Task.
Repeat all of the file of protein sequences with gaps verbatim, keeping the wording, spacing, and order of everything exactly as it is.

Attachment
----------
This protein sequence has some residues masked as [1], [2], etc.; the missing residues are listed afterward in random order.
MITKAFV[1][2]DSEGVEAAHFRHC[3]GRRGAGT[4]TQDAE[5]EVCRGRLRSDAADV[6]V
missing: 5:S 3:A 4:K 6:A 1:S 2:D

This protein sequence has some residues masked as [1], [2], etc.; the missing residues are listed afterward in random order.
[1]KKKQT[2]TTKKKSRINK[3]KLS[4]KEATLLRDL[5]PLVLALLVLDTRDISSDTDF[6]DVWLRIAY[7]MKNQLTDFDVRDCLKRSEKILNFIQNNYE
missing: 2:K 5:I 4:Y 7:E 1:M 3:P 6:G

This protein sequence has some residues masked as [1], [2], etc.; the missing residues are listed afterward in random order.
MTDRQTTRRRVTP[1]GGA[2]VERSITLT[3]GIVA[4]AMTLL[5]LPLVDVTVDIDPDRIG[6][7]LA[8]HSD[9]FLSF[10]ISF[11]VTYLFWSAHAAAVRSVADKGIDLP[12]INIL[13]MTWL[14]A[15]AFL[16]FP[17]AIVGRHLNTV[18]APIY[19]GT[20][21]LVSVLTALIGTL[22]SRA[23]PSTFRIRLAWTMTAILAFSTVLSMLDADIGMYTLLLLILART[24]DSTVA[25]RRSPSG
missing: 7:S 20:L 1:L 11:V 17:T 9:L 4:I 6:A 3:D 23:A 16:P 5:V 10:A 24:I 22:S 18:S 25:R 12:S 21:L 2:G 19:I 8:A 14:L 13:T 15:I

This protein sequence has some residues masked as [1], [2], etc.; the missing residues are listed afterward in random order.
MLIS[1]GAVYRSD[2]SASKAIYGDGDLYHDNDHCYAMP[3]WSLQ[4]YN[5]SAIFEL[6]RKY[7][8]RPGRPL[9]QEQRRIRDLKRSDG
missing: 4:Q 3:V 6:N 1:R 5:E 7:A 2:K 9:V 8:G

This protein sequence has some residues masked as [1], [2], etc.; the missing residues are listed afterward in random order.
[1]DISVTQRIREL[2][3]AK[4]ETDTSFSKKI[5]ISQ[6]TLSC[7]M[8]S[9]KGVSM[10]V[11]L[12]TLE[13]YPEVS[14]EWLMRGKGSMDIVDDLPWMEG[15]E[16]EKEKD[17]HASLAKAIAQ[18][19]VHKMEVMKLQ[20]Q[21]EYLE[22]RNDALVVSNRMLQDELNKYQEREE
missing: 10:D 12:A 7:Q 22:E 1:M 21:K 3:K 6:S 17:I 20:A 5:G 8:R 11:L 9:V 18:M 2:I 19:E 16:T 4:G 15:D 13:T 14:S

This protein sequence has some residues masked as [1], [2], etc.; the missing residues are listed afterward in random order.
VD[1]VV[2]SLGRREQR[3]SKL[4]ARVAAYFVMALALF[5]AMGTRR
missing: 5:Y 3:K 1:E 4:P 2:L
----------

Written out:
This protein sequence has some residues masked as [1], [2], etc.; the missing residues are listed afterward in random order.
MITKAFV[1][2]DSEGVEAAHFRHC[3]GRRGAGT[4]TQDAE[5]EVCRGRLRSDAADV[6]V
missing: 5:S 3:A 4:K 6:A 1:S 2:D

This protein sequence has some residues masked as [1], [2], etc.; the missing residues are listed afterward in random order.
[1]KKKQT[2]TTKKKSRINK[3]KLS[4]KEATLLRDL[5]PLVLALLVLDTRDISSDTDF[6]DVWLRIAY[7]MKNQLTDFDVRDCLKRSEKILNFIQNNYE
missing: 2:K 5:I 4:Y 7:E 1:M 3:P 6:G

This protein sequence has some residues masked as [1], [2], etc.; the missing residues are listed afterward in random order.
MTDRQTTRRRVTP[1]GGA[2]VERSITLT[3]GIVA[4]AMTLL[5]LPLVDVTVDIDPDRIG[6][7]LA[8]HSD[9]FLSF[10]ISF[11]VTYLFWSAHAAAVRSVADKGIDLP[12]INIL[13]MTWL[14]A[15]AFL[16]FP[17]AIVGRHLNTV[18]APIY[19]GT[20][21]LVSVLTALIGTL[22]SRA[23]PSTFRIRLAWTMTAILAFSTVLSMLDADIGMYTLLLLILART[24]DSTVA[25]RRSPSG
missing: 7:S 20:L 1:L 11:V 17:T 9:L 4:I 6:A 3:D 23:A 16:P 5:V 10:A 24:I 22:S 18:S 25:R 12:S 21:L 2:G 19:I 8:A 14:L 13:T 15:I

This protein sequence has some residues masked as [1], [2], etc.; the missing residues are listed afterward in random order.
MLIS[1]GAVYRSD[2]SASKAIYGDGDLYHDNDHCYAMP[3]WSLQ[4]YN[5]SAIFEL[6]RKY[7][8]RPGRPL[9]QEQRRIRDLKRSDG
missing: 4:Q 3:V 6:N 1:R 5:E 7:A 2:K 9:V 8:G

This protein sequence has some residues masked as [1], [2], etc.; the missing residues are listed afterward in random order.
[1]DISVTQRIREL[2][3]AK[4]ETDTSFSKKI[5]ISQ[6]TLSC[7]M[8]S[9]KGVSM[10]V[11]L[12]TLE[13]YPEVS[14]EWLMRGKGSMDIVDDLPWMEG[15]E[16]EKEKD[17]HASLAKAIAQ[18][19]VHKMEVMKLQ[20]Q[21]EYLE[22]RNDALVVSNRMLQDELNKYQEREE
missing: 10:D 12:A 7:Q 22:E 1:M 21:K 3:K 6:S 17:I 20:A 5:G 8:R 11:L 9:V 18:M 2:I 19:E 16:T 4:G 15:D 13:T 14:S

This protein sequence has some residues masked as [1], [2], etc.; the missing residues are listed afterward in random order.
VD[1]VV[2]SLGRREQR[3]SKL[4]ARVAAYFVMALALF[5]AMGTRR
missing: 5:Y 3:K 1:E 4:P 2:L